Treatment of a Jehovah's Witness using a transfusion-free autologous stem cell transplant protocol

Nicole Marie Brown, Barbara Matthews, Patricia A. Ford*

*Corresponding author for this work

Research output: Contribution to journalReview articlepeer-review

8 Scopus citations


High-dose chemotherapy (HDCT) followed by autologous peripheral blood stem cell transplantation (APBSCT) is the standard treatment for multiple myeloma and relapsed or high-risk lymphomas. To avoid bleeding complications and to treat profound anemia posttransplant, as a rule, patients are given transfusions after APBSCT. But Jehovah's Witnesses decline transfusions based on religious convictions, making the treatment of these patients' hematologic malignancies a special challenge. The authors of this report describe a transfusion-free APBSCT protocol with acceptable morbidity and mortality used on 48 Jehovah's Witnesses. Infectious complications due to transfusion are avoided; anemia is managed mainly with prophylactic erythropoierin, IV iron therapy, and volume support; and thrombocytopenia is managed solely with the use of hemostatic agents, vitamin K, and oprelvekin. Only 1 of the 48 patients died because a transfusion was withheld, and only 1 had a major bleed, which resolved upon administration of cryoprecipitate. The experiences gained in treating this patient population suggest that HDCT and APBSCT can be safely performed without the use of blood products.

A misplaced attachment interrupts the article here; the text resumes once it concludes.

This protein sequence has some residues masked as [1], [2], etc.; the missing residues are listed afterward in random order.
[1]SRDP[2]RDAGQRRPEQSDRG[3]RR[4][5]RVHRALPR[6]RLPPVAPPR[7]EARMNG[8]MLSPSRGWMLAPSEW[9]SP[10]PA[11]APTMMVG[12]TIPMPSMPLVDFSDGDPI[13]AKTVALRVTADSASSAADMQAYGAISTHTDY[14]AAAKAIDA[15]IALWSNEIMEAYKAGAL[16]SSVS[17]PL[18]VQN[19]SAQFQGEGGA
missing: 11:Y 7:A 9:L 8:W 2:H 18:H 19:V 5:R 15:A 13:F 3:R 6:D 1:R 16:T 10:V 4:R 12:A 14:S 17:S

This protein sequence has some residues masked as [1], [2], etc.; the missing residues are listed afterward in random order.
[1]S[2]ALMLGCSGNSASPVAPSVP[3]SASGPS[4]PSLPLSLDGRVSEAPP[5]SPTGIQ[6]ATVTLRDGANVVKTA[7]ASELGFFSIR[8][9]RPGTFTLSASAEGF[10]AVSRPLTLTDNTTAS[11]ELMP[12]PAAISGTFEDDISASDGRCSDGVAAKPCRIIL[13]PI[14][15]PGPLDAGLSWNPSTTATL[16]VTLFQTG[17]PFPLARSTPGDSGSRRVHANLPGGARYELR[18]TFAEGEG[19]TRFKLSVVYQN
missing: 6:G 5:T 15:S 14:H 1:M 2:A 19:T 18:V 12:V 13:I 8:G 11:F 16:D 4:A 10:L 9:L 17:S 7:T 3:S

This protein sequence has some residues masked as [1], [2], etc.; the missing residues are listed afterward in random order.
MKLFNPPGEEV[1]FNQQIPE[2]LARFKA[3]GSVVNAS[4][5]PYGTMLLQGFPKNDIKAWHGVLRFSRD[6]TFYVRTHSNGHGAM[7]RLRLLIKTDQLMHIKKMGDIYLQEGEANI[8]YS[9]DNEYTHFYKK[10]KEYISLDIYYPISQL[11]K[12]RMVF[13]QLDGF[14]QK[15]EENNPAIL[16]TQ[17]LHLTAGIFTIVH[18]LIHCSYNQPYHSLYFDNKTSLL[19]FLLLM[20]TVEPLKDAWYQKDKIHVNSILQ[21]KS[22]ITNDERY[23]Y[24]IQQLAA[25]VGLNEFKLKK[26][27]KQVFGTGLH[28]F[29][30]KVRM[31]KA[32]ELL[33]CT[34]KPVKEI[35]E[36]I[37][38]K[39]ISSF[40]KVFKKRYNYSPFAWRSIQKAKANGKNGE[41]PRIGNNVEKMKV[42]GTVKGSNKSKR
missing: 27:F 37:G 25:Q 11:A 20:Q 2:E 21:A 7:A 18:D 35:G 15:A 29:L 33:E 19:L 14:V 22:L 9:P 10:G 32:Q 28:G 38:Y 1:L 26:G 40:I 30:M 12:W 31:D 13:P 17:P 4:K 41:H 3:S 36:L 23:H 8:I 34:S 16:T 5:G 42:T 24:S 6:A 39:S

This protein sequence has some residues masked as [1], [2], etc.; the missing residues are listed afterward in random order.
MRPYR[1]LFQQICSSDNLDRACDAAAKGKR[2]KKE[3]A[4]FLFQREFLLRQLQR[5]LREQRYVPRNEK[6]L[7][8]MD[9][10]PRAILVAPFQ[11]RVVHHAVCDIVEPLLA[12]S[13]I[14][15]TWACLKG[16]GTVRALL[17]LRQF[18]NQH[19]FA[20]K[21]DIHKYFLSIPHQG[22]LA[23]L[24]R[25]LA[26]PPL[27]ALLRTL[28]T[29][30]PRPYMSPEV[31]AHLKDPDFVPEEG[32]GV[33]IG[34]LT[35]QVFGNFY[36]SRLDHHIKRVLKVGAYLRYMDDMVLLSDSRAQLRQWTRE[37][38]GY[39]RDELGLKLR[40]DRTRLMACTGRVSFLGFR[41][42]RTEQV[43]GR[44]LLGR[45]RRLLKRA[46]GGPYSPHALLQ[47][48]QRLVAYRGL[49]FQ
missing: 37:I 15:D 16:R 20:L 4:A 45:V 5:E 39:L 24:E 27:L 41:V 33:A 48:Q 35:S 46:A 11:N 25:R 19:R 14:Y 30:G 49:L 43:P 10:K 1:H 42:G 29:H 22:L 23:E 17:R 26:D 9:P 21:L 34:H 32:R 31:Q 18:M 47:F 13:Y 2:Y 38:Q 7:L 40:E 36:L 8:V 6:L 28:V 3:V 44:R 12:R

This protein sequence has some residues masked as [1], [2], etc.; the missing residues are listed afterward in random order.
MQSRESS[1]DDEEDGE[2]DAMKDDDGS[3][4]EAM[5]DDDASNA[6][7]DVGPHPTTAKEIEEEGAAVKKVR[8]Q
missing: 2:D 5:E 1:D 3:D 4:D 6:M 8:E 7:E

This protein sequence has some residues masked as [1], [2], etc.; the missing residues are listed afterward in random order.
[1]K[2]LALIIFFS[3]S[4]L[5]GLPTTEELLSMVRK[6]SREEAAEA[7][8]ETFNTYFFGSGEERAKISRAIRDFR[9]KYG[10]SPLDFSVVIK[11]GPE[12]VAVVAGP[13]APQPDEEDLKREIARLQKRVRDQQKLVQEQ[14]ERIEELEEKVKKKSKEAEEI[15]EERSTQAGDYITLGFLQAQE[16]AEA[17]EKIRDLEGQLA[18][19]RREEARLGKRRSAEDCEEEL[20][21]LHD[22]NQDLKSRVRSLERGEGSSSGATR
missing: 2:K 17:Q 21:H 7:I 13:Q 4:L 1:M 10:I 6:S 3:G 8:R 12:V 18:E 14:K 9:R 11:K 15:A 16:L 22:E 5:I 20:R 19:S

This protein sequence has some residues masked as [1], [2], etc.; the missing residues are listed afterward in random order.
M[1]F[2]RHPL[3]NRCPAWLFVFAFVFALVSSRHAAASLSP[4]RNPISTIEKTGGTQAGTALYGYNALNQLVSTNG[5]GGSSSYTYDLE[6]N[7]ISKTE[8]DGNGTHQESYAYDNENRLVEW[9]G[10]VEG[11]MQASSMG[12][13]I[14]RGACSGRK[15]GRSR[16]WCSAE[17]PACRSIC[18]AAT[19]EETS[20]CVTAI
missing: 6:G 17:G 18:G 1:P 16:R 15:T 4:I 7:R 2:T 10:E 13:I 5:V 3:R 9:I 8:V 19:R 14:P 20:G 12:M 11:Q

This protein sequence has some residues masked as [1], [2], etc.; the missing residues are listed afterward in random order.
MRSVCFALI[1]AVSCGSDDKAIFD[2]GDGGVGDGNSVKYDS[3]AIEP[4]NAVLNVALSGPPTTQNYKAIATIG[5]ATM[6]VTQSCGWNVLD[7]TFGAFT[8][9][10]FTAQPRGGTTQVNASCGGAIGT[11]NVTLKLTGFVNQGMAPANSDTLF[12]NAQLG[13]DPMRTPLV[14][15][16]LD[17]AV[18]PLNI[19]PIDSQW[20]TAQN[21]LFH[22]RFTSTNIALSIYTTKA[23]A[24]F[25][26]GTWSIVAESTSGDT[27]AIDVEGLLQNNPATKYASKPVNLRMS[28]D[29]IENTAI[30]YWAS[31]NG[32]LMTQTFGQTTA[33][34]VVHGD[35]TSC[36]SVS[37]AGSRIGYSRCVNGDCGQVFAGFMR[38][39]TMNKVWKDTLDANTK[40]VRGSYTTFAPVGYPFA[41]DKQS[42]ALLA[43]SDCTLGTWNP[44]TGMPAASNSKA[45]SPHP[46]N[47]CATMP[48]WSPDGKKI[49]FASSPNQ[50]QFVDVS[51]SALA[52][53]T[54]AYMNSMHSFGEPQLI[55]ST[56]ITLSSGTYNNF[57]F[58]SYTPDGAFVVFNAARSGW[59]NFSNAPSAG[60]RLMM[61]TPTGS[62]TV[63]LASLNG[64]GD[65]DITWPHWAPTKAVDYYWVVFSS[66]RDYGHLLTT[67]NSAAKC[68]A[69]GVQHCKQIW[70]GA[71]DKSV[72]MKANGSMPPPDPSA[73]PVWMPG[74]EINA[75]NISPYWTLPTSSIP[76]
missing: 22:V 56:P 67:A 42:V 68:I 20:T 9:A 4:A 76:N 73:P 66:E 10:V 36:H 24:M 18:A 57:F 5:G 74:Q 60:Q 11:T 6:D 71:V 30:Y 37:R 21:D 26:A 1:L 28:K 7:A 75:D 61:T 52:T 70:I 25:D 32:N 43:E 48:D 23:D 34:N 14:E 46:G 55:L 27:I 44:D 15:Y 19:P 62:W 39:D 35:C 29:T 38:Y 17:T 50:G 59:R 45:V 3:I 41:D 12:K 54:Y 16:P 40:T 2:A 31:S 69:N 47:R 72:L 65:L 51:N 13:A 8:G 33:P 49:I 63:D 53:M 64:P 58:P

Original languageEnglish (US)
Pages (from-to)776-780
Number of pages5
JournalCommunity Oncology
Issue number12
StatePublished - Jan 1 2006

ASJC Scopus subject areas

  • Hematology
  • Oncology


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